Medical Misdiagnosis is a Common Occurrence

According to a nationwide survey of medical professionals, patient misdiagnosis happens relatively frequently. QuantiaMD, the largest mobile and online physician community, last year surveyed 6,400 medical providers, and 47 percent of those said they encounter diagnosis errors at least monthly; 3 percent said they see such errors most days

A majority – 64% – said that up to 10 percent of the misdiagnoses they saw resulted in patient harm. And almost all of the respondents (96 percent) said they believe diagnostic errors are preventable, at least some of the time. The errors included missed, late, or wrong diagnoses.

According to the survey, pulmonary embolism is the one condition at greatest risk for diagnostic error, followed by bipolar disorder, appendicitis and breast cancer. (A separate study from 2006 found that more than half of patients diagnosed with chronic obstructive pulmonary disease – the nation’s fourth leading cause of death and second cause of disability – had previously been misdiagnosed with asthma, leading to improper treatments.)

Medical Diagnosis: Art or Science?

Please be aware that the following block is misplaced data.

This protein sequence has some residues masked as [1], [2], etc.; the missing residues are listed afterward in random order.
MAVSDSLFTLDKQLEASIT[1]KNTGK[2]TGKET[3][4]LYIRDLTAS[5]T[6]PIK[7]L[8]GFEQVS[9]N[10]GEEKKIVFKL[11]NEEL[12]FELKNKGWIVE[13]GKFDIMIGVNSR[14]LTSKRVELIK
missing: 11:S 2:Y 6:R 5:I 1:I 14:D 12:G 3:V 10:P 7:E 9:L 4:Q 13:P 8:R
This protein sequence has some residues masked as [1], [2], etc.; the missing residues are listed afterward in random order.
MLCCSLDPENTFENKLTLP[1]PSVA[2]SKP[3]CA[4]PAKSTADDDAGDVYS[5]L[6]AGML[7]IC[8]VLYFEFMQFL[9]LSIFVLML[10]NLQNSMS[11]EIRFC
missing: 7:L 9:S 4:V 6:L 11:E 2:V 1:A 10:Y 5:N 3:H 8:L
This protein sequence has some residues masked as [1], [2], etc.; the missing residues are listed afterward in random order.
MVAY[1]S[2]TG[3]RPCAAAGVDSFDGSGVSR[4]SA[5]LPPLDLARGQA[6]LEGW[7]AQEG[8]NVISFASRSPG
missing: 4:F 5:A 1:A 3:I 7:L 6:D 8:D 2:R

Interestingly, almost three-fourths of the QuantiaMD respondents said that diagnosis is equal parts art and science, while 14% said that it was more science and 12% said it was more art. So pinpointing the reasons for diagnostic error can be difficult. Contributing factors to misdiagnosis include failure to consider other diagnoses, inadequate follow-up on test results, and failure to order appropriate tests.

With so many potential causes, proving diagnostic error can be complicated without the assistance of experienced medical and legal professionals.

The result of a misdiagnosis may not be immediately known, playing out over a long period of time. The misdiagnosed patient may be subjected to costly and lengthy additional treatment. Depending upon the patient’s condition, delays caused by a misdiagnosis can lead to death, made more tragic in that it may have been avoidable.